How differently God treats those whom he loves, that is to say, everyone. It is quite legitimate and even essential for each of us to pray continually for the action of the Holy Spirit within us. In the words of Psalm 27, for instance, we can say, “Your face, O Lord, do I seek.” We can well pray along with Saint Thomas More: “Take from me, good Lord, this lukewarm fash­ion, or rather cold manner of meditation and this dull­ness in praying to you. And give me warmth, delight and life in thinking about you.” How better to sum up the last fifty years of Mother Teresa’s life than with the opening words of Psalm 42, where faith is so palpable: “As the deer longs for streams of water,/ so my soul longs for you, O God.”


Jean-Pierre de Caussade rephrases the teaching of Ignatius in his Rules: “In the states of dryness, darkness, insensibility and interior forlornness, all that we can do is to preserve in the highest part of the soul a sincereand steadfast determination to belong wholly to God.” The picture of Mother Teresa that emerges from Mother Teresa: Come Be My Light is of her doing exactly that.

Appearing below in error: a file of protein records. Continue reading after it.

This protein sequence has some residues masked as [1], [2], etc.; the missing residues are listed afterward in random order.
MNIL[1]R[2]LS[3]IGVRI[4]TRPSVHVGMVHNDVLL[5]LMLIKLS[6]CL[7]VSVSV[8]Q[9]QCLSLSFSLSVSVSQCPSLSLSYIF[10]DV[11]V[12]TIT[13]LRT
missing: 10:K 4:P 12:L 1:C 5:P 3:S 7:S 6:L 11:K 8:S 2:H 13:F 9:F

Karl Rahner as theologian and as pastor of souls was deeply conscious of the wintry state of so many minds and hearts in our times. His two essays, “The Experience of Grace” and “The Experience of God,” probe the dynamic force working within us and drawing to itself even those not very conscious of it. He points out that the surest experience of grace is a kind of dogged faithfulness to our Christian commitment amidst discouraging results, a hostile environment, lack of encouragement, our own uncertainties. He would agree with the drift of the fine Time magazine essay, September 3, 2007, which awakened the wide interest in Mother Teresa’s letters. If she is up at 4:30 every morning for Jesus, if she goes to Mass eagerly a second time on days when the occasion offers, if she truly hurts from missing God, what else is that but deep faith?

Father James Torrens, S.J., is associate director at the Cardinal Manning House of Prayer for Priests, a place of retreats

and spiritual direc­tion, in Los Angeles, California.